The new movies on Netflix:
“The Platform” (Netflix Film)
Premise: In this horror thriller, inmates live in a tower prison in which a table of food descends from level to level, starting from the top. This process means there’s less and less food for the prisoners near the bottom. The lack of options leads to panic, violence and cannibalism, creating a metaphor on contemporary capitalism. The film is in Spanish.
Setting: A mysterious tower prison
Netflix Descriptors: “Unsettling,” “Violent” and “Dark”
How it starts: A hammer-like noise beats over a few production credits on a black screen. The camera cuts to a violin player in formal clothes playing as a man in a gray suit and black bowtie walks by with his chest puffed out. The man inspects various preparations of food, including numerous animal carcasses.
The screen returns to black. A voiceover says, “There are three types of person: Those at the top, those at the bottom, and those who fall.”
Is it any good? This movie has a Metacritic score of 73 out of 100. Metacritic aggregates the assessments of top critics.
Since its debut on March 20, “The Platform” has been in Netflix’s list of the top 10 most popular movies in the U.S. As of this writing, it’s at number one.
The top status is quite the feat given the movie is subtitled for English speakers. Perhaps the recent Oscar win by “Parasite” for Best Picture has persuaded more Americans not to fear subtitles. The only thing to fear with this movie is the rampant cannibalism!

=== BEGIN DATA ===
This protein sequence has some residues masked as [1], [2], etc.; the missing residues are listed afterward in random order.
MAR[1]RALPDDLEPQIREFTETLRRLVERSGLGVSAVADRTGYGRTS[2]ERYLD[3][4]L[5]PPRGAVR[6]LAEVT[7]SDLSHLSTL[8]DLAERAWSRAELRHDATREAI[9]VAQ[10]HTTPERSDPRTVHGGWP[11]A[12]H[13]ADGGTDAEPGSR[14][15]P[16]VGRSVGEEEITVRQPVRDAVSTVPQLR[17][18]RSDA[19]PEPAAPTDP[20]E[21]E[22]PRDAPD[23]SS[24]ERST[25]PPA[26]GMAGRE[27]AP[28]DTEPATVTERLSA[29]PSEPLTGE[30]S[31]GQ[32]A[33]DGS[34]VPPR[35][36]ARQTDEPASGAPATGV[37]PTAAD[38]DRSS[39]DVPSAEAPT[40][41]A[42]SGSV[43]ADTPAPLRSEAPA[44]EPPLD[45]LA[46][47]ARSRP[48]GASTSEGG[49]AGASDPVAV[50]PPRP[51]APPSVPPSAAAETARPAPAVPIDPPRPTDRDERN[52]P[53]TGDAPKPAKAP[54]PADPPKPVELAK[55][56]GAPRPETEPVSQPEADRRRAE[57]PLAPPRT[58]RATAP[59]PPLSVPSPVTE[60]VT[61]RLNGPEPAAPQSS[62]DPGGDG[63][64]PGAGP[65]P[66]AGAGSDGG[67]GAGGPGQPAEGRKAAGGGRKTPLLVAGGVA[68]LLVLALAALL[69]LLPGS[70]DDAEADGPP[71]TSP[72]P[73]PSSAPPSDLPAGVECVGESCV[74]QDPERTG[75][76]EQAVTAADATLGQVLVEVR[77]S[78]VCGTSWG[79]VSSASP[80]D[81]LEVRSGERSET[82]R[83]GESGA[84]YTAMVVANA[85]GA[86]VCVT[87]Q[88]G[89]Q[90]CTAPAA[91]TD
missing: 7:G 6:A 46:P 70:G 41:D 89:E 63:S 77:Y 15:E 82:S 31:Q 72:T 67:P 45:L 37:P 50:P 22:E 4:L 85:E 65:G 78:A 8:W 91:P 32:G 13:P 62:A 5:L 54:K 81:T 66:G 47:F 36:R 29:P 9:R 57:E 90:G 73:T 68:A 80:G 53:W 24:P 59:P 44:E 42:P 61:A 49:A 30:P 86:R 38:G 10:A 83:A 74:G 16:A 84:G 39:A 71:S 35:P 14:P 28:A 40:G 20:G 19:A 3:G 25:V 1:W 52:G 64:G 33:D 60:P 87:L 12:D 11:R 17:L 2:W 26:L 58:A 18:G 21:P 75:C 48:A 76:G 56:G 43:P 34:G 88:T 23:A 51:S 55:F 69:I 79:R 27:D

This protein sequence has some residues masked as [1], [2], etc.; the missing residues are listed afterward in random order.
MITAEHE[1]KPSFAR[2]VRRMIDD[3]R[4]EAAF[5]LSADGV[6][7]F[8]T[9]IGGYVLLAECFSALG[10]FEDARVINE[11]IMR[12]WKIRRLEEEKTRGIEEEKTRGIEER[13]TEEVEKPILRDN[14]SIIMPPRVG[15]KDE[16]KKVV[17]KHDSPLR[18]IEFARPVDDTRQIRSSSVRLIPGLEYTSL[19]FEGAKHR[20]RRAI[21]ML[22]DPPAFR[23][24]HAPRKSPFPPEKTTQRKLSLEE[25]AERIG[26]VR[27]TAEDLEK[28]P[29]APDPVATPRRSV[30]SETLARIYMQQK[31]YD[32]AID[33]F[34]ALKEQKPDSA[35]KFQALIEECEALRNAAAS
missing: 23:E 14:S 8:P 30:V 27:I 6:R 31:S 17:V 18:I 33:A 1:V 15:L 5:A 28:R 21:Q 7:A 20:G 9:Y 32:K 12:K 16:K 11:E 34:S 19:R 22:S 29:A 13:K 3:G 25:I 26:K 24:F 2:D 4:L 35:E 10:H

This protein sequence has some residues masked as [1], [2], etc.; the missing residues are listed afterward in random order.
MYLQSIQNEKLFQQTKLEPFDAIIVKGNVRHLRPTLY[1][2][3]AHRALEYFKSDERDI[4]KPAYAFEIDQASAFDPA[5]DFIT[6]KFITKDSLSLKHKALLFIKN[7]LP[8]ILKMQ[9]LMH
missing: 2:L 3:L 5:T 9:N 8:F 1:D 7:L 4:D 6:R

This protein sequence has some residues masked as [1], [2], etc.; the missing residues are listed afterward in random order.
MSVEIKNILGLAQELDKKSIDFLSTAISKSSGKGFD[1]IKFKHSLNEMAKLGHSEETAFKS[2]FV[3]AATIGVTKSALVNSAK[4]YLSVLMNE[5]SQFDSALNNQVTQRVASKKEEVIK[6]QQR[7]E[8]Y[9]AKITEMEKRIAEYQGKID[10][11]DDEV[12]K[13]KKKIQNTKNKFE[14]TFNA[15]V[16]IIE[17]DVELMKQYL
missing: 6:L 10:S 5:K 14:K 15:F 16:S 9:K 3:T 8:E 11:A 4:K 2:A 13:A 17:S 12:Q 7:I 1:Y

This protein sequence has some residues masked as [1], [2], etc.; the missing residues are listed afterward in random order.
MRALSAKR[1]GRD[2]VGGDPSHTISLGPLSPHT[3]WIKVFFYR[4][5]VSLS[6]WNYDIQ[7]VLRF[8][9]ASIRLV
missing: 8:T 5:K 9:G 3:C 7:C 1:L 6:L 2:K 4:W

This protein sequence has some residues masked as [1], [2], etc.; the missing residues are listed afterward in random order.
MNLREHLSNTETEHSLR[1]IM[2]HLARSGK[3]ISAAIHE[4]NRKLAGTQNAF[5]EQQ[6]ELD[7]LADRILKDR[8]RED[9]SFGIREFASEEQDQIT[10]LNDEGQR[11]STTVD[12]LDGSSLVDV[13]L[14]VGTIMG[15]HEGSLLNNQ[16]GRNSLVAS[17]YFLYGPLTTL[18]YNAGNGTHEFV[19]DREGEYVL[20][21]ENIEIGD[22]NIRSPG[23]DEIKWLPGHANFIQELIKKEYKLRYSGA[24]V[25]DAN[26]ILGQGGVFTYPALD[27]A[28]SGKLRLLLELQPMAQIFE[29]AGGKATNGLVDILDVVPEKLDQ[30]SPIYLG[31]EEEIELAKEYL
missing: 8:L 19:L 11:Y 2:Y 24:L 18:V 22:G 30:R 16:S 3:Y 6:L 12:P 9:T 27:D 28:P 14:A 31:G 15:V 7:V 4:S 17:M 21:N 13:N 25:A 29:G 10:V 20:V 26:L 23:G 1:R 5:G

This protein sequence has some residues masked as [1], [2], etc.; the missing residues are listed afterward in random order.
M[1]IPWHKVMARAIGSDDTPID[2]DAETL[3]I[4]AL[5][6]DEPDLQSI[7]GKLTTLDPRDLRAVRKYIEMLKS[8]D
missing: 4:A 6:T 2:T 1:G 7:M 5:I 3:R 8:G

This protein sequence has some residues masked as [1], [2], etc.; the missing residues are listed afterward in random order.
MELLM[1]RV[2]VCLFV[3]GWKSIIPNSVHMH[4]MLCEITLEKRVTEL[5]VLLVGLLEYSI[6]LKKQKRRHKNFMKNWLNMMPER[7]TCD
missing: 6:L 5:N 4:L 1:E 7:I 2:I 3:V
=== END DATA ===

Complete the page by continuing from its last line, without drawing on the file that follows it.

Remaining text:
Notable Cast: Iván Massagué and Antonia San Juan.
Runtime: 1 hour, 34 minutes
Bonus: Critic Jason Bailey began his New York Times review of the movie by using a few words that don’t often make it into the paper:
Galder Gaztelu-Urrutia’s horror thriller “The Platform” has been a regular fixture on Netflix’s daily Top 10 since it hit the streaming service last Friday, and no wonder: with its generous helpings of cannibalism, suicide, starvation, blood, guts and feces, how could it not be a crowd-pleaser?
“Uncorked” (Netflix Film)
Premise: In this comedic drama, a young man balances his growing interest in fine wine with his duties as a cook at his family’s barbecue restaurant. The man decides to pursue sommelier training, but his father wants him to stay in the family business.
Setting: Contemporary Memphis
Netflix Descriptors: “Understated,” “Intimate” and “Emotional”
How it starts: The camera follows behind a man’s head as he opens a door and enters a dimly lit space. “Juice” by Yo Gotti plays. The camera does varying establishing shots of a barbecue restaurant, with close-ups of the man cutting meat. Then the focus abruptly switches to establishing shots of workers in a vineyard. The film intersperses the two versions of food-related work back and forth.
Is it any good? The general critical consensus so far indicates that the movie is fine, but not fantastic.
Annoyingly, many critics have used barbecue and wine puns in their reviews to describe the movie.
“There’s not enough special sauce here to make it linger, it’s a palate cleanser at best,” wrote Benjamin Lee for The Guardian.
“An enjoyable but not exactly full-bodied drama,” wrote Travis Hopson for Punch Drunk Critics.